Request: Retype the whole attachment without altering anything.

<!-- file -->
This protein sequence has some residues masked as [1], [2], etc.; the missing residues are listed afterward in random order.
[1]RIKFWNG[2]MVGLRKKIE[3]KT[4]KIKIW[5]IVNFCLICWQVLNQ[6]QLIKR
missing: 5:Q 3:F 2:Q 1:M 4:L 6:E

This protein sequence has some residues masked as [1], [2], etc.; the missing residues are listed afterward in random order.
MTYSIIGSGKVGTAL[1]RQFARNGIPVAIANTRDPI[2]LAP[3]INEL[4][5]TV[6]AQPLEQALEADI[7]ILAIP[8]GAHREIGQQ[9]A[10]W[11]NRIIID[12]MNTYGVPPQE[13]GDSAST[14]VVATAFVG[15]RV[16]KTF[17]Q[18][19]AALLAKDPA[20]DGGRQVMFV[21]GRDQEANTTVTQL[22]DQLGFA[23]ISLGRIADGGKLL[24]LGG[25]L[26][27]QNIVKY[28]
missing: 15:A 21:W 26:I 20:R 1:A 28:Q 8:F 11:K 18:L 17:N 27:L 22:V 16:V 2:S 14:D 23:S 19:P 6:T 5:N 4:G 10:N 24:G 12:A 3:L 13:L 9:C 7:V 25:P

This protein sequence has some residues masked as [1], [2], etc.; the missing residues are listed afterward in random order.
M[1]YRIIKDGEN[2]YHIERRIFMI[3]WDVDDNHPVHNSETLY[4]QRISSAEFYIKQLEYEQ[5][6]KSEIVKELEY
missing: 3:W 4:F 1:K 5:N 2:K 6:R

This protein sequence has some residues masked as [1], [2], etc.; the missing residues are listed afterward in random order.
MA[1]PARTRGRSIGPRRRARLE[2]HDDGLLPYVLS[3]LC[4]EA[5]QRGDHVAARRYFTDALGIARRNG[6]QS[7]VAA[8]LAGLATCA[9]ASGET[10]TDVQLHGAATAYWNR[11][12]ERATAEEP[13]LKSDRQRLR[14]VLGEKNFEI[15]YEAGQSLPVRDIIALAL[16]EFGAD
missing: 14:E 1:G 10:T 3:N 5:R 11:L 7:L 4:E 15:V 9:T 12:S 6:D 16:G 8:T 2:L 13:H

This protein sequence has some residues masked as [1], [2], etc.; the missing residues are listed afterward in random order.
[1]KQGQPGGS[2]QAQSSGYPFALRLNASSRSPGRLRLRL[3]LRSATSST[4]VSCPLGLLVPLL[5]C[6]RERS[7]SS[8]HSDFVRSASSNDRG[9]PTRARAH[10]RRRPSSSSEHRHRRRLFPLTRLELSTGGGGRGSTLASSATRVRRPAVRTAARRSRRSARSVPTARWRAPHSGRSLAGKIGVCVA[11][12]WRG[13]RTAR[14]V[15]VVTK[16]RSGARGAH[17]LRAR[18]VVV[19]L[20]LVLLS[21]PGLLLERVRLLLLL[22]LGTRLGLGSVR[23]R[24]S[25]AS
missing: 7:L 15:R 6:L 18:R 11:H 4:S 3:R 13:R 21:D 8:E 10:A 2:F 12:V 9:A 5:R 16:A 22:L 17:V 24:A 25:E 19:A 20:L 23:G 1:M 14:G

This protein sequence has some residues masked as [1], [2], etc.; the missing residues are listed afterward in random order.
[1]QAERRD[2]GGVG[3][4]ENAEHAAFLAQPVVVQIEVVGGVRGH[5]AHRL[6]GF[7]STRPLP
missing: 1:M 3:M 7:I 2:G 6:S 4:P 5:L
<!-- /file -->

This protein sequence has some residues masked as [1], [2], etc.; the missing residues are listed afterward in random order.
[1]RIKFWNG[2]MVGLRKKIE[3]KT[4]KIKIW[5]IVNFCLICWQVLNQ[6]QLIKR
missing: 5:Q 3:F 2:Q 1:M 4:L 6:E

This protein sequence has some residues masked as [1], [2], etc.; the missing residues are listed afterward in random order.
MTYSIIGSGKVGTAL[1]RQFARNGIPVAIANTRDPI[2]LAP[3]INEL[4][5]TV[6]AQPLEQALEADI[7]ILAIP[8]GAHREIGQQ[9]A[10]W[11]NRIIID[12]MNTYGVPPQE[13]GDSAST[14]VVATAFVG[15]RV[16]KTF[17]Q[18][19]AALLAKDPA[20]DGGRQVMFV[21]GRDQEANTTVTQL[22]DQLGFA[23]ISLGRIADGGKLL[24]LGG[25]L[26][27]QNIVKY[28]
missing: 15:A 21:W 26:I 20:R 1:A 28:Q 8:F 11:K 18:L 17:N 27:L 22:V 16:V 2:S 14:D 23:S 19:P 6:T 5:N 4:G 10:N 24:G 12:A 3:L 13:L 9:C 7:V 25:P

This protein sequence has some residues masked as [1], [2], etc.; the missing residues are listed afterward in random order.
M[1]YRIIKDGEN[2]YHIERRIFMI[3]WDVDDNHPVHNSETLY[4]QRISSAEFYIKQLEYEQ[5][6]KSEIVKELEY
missing: 3:W 4:F 1:K 5:N 2:K 6:R

This protein sequence has some residues masked as [1], [2], etc.; the missing residues are listed afterward in random order.
MA[1]PARTRGRSIGPRRRARLE[2]HDDGLLPYVLS[3]LC[4]EA[5]QRGDHVAARRYFTDALGIARRNG[6]QS[7]VAA[8]LAGLATCA[9]ASGET[10]TDVQLHGAATAYWNR[11][12]ERATAEEP[13]LKSDRQRLR[14]VLGEKNFEI[15]YEAGQSLPVRDIIALAL[16]EFGAD
missing: 14:E 1:G 10:T 3:N 5:R 11:L 7:L 4:E 15:V 9:T 12:S 6:D 16:G 8:T 2:L 13:H

This protein sequence has some residues masked as [1], [2], etc.; the missing residues are listed afterward in random order.
[1]KQGQPGGS[2]QAQSSGYPFALRLNASSRSPGRLRLRL[3]LRSATSST[4]VSCPLGLLVPLL[5]C[6]RERS[7]SS[8]HSDFVRSASSNDRG[9]PTRARAH[10]RRRPSSSSEHRHRRRLFPLTRLELSTGGGGRGSTLASSATRVRRPAVRTAARRSRRSARSVPTARWRAPHSGRSLAGKIGVCVA[11][12]WRG[13]RTAR[14]V[15]VVTK[16]RSGARGAH[17]LRAR[18]VVV[19]L[20]LVLLS[21]PGLLLERVRLLLLL[22]LGTRLGLGSVR[23]R[24]S[25]AS
missing: 7:L 15:R 6:L 18:R 11:H 4:S 3:R 13:R 21:D 8:E 10:A 2:F 12:V 9:A 5:R 16:A 22:L 17:V 24:A 25:E 19:A 20:L 23:G 1:M 14:G

This protein sequence has some residues masked as [1], [2], etc.; the missing residues are listed afterward in random order.
[1]QAERRD[2]GGVG[3][4]ENAEHAAFLAQPVVVQIEVVGGVRGH[5]AHRL[6]GF[7]STRPLP
missing: 1:M 3:M 7:I 2:G 6:S 4:P 5:L